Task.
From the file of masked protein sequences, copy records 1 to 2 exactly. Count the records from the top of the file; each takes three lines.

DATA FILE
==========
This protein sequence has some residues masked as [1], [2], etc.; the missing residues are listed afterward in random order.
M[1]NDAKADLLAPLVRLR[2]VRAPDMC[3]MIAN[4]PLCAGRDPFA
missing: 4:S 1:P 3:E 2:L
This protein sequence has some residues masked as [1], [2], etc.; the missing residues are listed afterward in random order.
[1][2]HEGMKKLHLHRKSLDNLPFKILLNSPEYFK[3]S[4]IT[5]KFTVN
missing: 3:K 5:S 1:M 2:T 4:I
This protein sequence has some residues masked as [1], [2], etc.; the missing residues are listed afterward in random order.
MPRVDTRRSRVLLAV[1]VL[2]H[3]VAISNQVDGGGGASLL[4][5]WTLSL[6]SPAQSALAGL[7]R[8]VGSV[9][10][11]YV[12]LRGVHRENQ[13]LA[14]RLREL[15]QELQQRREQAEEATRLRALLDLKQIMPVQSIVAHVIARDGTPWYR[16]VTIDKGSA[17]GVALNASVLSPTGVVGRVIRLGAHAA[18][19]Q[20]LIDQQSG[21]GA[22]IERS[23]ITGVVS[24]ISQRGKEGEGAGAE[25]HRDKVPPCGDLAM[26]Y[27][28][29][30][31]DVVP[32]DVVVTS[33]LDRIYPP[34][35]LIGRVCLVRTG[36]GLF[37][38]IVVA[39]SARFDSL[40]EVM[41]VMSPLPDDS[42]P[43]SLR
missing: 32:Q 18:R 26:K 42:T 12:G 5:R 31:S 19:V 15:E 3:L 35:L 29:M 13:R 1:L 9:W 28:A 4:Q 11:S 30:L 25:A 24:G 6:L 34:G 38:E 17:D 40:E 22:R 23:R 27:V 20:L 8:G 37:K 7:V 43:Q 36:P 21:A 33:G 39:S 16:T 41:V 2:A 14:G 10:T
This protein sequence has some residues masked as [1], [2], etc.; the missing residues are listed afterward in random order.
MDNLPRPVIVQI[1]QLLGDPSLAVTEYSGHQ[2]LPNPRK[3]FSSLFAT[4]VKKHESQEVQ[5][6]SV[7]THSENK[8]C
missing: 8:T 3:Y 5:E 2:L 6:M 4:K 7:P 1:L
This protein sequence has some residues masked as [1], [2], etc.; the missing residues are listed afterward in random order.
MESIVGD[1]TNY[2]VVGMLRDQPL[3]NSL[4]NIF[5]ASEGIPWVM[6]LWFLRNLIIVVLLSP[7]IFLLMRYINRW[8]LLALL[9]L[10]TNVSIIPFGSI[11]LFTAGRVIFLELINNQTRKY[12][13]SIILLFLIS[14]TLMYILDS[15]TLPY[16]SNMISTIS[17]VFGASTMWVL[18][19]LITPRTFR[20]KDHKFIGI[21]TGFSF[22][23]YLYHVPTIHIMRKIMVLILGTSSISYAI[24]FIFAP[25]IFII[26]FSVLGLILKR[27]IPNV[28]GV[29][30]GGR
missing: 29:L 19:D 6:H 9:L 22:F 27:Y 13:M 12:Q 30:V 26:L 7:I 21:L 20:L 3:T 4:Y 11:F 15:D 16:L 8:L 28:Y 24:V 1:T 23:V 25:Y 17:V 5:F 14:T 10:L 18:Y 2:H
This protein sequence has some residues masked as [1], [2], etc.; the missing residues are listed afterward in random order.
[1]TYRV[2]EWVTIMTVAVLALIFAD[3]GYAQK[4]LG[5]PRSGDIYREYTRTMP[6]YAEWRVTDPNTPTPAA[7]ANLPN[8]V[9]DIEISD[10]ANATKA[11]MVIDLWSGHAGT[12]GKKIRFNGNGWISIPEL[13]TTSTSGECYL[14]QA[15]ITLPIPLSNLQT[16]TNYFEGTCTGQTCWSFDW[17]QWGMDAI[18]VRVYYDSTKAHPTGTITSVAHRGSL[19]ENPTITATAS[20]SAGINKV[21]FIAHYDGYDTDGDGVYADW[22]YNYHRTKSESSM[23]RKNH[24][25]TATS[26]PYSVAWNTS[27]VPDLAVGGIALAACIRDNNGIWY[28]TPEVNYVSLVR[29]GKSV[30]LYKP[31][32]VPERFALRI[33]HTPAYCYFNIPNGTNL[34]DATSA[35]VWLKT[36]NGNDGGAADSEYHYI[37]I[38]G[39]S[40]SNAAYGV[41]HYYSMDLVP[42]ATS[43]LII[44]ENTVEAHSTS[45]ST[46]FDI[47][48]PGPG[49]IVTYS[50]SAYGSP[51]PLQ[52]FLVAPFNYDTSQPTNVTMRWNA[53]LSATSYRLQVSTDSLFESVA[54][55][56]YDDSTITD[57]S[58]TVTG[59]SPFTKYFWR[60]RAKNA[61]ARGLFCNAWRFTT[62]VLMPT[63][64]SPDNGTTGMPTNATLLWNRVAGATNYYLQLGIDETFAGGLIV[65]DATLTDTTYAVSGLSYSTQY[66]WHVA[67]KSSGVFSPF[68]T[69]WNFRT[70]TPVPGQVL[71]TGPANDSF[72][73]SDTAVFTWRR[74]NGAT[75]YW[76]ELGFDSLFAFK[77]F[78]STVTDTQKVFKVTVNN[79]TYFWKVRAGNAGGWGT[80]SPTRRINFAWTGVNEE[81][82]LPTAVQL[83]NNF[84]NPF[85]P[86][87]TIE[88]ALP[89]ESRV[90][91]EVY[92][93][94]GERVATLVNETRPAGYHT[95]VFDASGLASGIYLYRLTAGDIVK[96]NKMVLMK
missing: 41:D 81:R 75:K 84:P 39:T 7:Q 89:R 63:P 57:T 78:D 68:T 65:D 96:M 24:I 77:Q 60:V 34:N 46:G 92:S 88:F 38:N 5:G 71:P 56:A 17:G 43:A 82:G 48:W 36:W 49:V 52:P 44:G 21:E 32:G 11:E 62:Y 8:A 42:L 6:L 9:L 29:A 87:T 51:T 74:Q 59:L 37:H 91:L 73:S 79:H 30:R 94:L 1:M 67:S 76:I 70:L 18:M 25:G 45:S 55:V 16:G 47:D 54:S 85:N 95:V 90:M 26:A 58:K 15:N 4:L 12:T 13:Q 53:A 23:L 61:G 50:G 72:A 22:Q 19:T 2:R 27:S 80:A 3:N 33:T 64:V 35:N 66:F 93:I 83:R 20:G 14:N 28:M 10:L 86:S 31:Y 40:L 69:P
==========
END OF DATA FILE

This protein sequence has some residues masked as [1], [2], etc.; the missing residues are listed afterward in random order.
M[1]NDAKADLLAPLVRLR[2]VRAPDMC[3]MIAN[4]PLCAGRDPFA
missing: 4:S 1:P 3:E 2:L
This protein sequence has some residues masked as [1], [2], etc.; the missing residues are listed afterward in random order.
[1][2]HEGMKKLHLHRKSLDNLPFKILLNSPEYFK[3]S[4]IT[5]KFTVN
missing: 3:K 5:S 1:M 2:T 4:I